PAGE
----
According to an internal Red Cross budgeting document for the project in Campeche, the project manager – a position reserved for an expatriate – was entitled to allowances for housing, food and other expenses, home leave trips, R&R four times a year, and relocation expenses. In all, it added up to $140,000. Compensation for a senior Haitian engineer — the top local position — was less than one-third of that, $42,000 a year. Shelim Dorval, a Haitian administrator who worked for the Red Cross coordinating travel and housing for expatriate staffers, recalled thinking it was a waste to spend so much to bring in people with little knowledge of Haiti when locals were available. “For each one of those expats, they were having high salaries, staying in a fancy house, and getting vacation trips back to their countries,” Dorval said. “A lot of money was spent on those people who were not Haitian, who had nothing to do with Haiti. The money was just going back to the United States.”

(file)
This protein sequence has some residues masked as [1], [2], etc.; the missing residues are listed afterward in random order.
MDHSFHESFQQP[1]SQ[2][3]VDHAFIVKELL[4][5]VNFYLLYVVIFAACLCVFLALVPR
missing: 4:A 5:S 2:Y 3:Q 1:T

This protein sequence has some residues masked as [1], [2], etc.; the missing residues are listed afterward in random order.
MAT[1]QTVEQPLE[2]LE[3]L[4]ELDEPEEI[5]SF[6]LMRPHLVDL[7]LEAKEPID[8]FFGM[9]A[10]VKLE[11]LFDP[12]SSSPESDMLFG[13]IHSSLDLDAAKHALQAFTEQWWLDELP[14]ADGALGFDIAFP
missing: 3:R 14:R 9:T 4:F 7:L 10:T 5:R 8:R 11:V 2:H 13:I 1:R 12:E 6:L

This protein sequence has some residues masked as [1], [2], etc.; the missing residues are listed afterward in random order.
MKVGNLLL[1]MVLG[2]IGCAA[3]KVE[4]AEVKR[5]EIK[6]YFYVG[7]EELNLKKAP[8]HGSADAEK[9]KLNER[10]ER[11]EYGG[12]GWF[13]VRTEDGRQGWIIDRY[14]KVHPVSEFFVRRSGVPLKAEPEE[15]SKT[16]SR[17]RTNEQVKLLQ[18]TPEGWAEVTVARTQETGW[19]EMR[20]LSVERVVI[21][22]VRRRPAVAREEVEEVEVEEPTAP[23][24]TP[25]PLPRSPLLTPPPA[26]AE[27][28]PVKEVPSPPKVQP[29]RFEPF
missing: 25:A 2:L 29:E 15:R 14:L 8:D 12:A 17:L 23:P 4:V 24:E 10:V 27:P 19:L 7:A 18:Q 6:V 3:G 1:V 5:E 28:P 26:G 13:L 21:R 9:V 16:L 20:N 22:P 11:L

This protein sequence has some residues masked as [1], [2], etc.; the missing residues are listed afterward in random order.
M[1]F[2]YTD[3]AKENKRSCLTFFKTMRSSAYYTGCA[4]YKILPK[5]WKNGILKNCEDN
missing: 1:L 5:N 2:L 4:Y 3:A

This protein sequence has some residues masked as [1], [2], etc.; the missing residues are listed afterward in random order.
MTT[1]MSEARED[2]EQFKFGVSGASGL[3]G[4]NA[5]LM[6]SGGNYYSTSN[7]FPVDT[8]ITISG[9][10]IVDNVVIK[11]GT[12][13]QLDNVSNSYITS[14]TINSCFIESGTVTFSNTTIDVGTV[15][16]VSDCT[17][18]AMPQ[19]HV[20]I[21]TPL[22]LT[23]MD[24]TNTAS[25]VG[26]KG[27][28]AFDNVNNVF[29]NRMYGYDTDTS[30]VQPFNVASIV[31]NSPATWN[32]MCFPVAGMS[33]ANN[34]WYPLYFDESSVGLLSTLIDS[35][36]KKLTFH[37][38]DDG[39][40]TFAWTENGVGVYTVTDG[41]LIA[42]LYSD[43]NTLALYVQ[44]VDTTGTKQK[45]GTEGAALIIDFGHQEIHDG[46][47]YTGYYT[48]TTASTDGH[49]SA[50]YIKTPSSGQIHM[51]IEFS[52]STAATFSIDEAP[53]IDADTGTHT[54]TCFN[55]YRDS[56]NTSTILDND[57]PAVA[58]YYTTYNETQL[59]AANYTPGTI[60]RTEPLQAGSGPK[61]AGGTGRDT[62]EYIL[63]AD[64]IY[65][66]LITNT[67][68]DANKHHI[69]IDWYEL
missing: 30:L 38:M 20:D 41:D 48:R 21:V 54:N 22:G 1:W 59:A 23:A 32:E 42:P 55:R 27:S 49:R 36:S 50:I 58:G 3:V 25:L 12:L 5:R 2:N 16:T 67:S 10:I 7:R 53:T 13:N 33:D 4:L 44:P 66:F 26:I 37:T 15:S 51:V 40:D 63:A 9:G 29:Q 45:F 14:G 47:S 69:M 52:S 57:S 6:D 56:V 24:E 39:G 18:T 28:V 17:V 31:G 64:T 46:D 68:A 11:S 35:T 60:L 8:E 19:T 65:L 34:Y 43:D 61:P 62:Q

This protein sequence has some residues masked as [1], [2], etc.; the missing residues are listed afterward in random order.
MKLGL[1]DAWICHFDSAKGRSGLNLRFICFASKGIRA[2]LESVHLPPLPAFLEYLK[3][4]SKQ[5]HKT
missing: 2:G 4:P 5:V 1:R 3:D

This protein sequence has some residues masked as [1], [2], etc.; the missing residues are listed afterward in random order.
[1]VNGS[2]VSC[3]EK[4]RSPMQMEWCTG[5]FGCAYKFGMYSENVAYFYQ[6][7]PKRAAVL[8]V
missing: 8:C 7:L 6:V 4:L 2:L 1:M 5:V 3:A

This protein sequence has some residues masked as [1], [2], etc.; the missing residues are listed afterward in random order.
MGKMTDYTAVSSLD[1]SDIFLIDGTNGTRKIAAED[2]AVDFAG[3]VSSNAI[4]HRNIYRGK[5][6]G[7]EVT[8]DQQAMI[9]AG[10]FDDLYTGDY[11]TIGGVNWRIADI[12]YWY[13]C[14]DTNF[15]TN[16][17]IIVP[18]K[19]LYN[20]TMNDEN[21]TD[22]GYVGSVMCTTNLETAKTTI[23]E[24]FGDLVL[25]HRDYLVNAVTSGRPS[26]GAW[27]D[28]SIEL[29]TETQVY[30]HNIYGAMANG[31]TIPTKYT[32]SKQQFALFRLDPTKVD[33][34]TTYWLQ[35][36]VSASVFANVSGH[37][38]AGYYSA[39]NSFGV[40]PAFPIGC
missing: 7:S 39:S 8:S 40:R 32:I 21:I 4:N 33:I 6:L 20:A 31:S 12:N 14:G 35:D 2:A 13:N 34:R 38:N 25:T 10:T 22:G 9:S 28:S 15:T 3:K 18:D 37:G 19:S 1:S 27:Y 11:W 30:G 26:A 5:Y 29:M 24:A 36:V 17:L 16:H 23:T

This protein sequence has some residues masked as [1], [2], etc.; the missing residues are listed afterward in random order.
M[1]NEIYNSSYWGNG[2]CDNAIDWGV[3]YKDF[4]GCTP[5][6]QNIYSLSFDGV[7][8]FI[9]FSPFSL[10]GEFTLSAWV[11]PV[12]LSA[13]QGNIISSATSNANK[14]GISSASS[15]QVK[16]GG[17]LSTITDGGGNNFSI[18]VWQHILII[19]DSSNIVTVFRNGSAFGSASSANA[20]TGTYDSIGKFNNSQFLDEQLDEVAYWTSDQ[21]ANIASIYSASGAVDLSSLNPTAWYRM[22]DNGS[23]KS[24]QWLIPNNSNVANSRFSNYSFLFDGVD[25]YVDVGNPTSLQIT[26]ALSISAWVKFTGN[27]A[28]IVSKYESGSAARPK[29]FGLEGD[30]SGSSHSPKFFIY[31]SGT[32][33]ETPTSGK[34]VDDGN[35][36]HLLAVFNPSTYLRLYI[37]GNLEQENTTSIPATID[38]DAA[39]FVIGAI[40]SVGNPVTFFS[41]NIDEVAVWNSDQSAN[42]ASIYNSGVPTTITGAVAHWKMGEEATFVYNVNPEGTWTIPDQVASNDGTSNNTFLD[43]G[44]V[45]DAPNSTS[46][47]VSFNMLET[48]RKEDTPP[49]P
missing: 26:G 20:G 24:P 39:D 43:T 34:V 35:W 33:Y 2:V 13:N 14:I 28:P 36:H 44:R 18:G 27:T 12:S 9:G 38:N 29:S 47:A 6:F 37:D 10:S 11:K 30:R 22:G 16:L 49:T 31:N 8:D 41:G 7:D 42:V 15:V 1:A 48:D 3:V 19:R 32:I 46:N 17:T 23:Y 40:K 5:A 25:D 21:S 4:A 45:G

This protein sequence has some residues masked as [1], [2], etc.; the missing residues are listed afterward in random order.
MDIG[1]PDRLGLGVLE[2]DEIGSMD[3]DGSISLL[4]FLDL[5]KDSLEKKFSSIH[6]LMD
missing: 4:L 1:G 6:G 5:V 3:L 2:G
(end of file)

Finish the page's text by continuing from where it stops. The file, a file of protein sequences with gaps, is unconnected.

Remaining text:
Other Red Cross infrastructure projects also fizzled. In January 2011, they announced a $30 million partnership with the U.S. Agency for International Development, or USAID. The agency would build roads and other infrastructure in at least two locations where the Red Cross would build new homes. But it took more than two and a half years, until August 2013, for the Red Cross just to sign an agreement with USAID on the program, and even that was for only one site. The program was ultimately canceled because of a land dispute. The USAID project’s collapse left the Red Cross grasping for ways to spend money earmarked for it.
“Any ideas on how to spend the rest of this?? (Besides the wonderful helicopter idea?),” McGovern wrote to Meltzer in a November 2013 email obtained by ProPublica and NPR. “Can we fund Conrad’s hospital? Or more to PiH[Partners in Health]? Any more shelter projects?”